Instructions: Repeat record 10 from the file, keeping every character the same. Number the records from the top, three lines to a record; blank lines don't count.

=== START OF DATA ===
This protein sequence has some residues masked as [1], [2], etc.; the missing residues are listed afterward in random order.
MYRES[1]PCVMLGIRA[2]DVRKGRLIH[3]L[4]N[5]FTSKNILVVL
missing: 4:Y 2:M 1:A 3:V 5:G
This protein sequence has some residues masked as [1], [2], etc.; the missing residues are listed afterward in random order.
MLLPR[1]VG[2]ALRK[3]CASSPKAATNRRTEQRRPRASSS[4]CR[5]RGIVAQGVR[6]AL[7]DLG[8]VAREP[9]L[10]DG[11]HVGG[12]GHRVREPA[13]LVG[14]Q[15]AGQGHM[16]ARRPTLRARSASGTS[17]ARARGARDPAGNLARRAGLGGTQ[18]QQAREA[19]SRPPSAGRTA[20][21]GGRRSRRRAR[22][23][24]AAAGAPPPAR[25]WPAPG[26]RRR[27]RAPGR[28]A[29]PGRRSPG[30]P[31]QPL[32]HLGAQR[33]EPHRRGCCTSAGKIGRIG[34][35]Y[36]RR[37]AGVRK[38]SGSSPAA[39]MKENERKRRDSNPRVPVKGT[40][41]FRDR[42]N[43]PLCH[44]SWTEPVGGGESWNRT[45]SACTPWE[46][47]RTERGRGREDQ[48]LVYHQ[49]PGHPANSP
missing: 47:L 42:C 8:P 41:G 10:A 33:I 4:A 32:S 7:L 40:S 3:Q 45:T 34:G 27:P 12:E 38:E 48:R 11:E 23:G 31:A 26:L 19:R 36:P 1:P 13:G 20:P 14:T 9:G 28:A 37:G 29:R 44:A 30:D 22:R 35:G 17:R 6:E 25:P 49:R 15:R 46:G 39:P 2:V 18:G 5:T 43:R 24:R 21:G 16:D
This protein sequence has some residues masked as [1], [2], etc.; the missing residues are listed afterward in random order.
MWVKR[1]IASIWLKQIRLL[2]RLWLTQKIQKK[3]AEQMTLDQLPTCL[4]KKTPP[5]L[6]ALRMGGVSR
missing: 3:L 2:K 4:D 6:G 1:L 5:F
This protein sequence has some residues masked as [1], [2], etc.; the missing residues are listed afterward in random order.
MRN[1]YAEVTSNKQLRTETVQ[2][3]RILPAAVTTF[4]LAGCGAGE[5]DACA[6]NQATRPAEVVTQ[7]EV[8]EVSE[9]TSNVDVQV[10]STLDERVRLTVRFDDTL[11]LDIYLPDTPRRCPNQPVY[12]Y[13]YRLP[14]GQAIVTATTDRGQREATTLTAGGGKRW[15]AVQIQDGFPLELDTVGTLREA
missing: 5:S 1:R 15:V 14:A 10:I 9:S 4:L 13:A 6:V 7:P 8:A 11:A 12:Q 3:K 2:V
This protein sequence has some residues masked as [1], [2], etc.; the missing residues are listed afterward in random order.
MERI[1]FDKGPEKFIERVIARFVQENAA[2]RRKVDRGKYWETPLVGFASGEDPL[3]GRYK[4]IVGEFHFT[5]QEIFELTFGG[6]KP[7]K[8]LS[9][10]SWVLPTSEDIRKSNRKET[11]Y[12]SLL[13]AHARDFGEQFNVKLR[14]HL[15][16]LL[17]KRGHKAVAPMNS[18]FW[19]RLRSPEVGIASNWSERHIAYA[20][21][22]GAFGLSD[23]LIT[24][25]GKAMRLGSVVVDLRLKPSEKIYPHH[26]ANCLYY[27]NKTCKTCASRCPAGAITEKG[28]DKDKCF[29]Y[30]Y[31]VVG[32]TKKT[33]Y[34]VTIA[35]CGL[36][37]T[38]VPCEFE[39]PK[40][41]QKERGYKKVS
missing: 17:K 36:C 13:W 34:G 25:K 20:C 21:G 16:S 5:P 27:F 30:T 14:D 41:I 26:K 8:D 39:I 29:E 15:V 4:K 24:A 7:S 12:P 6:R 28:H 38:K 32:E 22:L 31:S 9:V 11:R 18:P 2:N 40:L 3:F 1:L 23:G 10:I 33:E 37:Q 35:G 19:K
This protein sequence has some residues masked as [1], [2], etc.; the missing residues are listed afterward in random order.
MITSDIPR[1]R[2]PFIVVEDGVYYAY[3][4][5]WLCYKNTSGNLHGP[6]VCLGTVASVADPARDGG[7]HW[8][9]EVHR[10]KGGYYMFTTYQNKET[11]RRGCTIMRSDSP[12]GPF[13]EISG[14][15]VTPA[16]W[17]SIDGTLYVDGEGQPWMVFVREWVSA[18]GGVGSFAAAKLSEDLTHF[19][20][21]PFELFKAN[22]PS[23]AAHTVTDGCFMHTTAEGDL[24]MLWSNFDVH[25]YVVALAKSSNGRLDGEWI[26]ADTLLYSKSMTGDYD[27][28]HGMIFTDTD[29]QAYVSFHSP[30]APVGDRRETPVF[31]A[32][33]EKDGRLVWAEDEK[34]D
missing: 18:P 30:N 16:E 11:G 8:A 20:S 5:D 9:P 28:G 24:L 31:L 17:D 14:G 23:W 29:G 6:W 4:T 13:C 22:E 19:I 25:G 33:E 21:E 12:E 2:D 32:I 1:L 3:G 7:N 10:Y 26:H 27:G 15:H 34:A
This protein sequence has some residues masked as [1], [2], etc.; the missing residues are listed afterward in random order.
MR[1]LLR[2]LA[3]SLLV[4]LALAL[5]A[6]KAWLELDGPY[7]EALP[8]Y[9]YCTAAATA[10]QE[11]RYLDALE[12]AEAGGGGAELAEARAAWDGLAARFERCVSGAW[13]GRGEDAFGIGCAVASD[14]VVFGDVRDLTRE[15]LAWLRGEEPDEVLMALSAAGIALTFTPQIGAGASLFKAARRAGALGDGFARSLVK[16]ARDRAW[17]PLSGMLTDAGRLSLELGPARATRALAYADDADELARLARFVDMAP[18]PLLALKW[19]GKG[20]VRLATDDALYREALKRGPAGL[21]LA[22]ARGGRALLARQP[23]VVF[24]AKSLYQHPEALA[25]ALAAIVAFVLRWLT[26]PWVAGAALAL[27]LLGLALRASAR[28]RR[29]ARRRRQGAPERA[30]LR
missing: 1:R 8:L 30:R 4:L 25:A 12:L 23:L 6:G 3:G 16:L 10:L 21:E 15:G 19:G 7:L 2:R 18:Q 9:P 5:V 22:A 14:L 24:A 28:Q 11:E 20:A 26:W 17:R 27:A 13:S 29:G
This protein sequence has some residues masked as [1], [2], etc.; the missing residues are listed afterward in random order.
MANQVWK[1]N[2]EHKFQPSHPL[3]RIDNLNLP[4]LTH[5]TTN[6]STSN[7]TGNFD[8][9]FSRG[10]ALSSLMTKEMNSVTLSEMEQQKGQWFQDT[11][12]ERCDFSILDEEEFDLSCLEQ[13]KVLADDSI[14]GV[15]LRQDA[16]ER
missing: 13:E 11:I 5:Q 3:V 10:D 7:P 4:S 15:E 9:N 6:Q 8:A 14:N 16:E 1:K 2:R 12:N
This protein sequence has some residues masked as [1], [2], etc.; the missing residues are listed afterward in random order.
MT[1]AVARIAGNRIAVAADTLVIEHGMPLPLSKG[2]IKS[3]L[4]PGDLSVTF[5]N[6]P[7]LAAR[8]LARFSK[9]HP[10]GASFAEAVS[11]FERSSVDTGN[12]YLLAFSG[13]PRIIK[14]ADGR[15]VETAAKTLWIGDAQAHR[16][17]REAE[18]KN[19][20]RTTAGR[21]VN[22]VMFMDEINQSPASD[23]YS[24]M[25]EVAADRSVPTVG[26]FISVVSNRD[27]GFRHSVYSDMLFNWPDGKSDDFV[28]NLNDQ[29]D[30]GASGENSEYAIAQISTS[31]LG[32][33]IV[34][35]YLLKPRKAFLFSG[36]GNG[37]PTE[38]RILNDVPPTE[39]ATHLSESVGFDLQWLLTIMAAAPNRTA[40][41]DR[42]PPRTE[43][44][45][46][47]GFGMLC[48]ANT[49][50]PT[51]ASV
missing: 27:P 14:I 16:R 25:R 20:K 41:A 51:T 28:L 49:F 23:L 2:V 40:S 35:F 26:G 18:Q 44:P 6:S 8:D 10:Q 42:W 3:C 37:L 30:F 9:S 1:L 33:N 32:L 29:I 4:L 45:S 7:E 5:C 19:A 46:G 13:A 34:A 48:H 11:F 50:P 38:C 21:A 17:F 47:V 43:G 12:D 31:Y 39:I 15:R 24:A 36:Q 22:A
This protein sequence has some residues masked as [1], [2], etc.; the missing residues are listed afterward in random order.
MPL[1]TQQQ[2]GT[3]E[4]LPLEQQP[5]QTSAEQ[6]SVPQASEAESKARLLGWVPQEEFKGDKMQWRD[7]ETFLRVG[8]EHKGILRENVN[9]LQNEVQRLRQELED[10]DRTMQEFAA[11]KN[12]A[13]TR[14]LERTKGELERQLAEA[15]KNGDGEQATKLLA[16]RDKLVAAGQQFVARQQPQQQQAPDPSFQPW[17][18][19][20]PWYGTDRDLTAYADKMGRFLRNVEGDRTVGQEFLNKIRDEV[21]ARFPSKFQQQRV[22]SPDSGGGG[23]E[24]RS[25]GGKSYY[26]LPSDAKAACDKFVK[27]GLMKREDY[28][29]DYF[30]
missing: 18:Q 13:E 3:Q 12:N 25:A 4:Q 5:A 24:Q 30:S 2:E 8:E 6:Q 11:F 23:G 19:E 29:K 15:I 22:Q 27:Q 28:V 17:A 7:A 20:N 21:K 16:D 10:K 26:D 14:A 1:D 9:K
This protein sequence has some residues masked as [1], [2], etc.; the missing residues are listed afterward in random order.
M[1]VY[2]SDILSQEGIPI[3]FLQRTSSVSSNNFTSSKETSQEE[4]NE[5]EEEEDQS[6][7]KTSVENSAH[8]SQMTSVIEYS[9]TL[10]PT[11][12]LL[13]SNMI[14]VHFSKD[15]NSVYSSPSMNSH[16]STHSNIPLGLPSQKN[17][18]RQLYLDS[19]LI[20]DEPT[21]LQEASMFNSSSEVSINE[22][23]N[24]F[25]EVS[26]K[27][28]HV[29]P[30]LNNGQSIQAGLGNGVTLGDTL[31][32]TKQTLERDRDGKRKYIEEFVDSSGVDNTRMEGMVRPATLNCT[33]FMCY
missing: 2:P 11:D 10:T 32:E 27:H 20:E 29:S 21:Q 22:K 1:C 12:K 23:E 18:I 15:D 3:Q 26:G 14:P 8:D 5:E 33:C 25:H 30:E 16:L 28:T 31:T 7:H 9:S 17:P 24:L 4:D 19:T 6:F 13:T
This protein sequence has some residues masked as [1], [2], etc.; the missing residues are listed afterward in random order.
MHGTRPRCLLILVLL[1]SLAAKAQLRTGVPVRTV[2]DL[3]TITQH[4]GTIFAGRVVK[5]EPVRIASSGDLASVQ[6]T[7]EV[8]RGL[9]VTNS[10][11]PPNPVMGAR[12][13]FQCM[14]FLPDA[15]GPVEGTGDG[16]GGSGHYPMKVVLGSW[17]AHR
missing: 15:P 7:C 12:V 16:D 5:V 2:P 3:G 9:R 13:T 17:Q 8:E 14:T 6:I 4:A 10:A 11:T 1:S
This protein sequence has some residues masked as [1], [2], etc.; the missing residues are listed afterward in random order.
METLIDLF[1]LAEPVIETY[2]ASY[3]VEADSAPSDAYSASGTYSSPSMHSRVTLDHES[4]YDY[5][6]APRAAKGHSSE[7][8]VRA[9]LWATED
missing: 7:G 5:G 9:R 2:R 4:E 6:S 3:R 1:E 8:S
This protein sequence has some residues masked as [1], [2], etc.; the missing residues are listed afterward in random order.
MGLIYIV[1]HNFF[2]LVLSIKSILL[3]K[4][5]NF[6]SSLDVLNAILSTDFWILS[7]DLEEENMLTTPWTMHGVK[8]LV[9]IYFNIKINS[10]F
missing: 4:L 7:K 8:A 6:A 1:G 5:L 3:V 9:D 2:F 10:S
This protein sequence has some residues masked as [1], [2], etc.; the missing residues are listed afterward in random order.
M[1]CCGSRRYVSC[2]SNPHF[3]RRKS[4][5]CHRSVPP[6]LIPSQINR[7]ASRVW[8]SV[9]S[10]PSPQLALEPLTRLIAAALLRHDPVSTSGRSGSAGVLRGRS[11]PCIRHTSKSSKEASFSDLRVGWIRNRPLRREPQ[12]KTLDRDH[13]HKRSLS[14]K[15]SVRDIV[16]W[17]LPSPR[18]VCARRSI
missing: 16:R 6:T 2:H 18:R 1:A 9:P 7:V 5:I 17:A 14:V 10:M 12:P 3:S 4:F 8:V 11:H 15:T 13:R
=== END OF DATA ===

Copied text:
This protein sequence has some residues masked as [1], [2], etc.; the missing residues are listed afterward in random order.
MPL[1]TQQQ[2]GT[3]E[4]LPLEQQP[5]QTSAEQ[6]SVPQASEAESKARLLGWVPQEEFKGDKMQWRD[7]ETFLRVG[8]EHKGILRENVN[9]LQNEVQRLRQELED[10]DRTMQEFAA[11]KN[12]A[13]TR[14]LERTKGELERQLAEA[15]KNGDGEQATKLLA[16]RDKLVAAGQQFVARQQPQQQQAPDPSFQPW[17][18][19][20]PWYGTDRDLTAYADKMGRFLRNVEGDRTVGQEFLNKIRDEV[21]ARFPSKFQQQRV[22]SPDSGGGG[23]E[24]RS[25]GGKSYY[26]LPSDAKAACDKFVK[27]GLMKREDY[28][29]DYF[30]
missing: 18:Q 13:E 3:Q 12:N 25:A 4:Q 5:A 24:Q 30:S 2:E 8:E 6:Q 11:F 23:G 19:E 29:K 15:I 22:Q 27:Q 28:V 17:A 7:A 20:N 21:K 16:D 10:K 26:D 14:A 1:D 9:K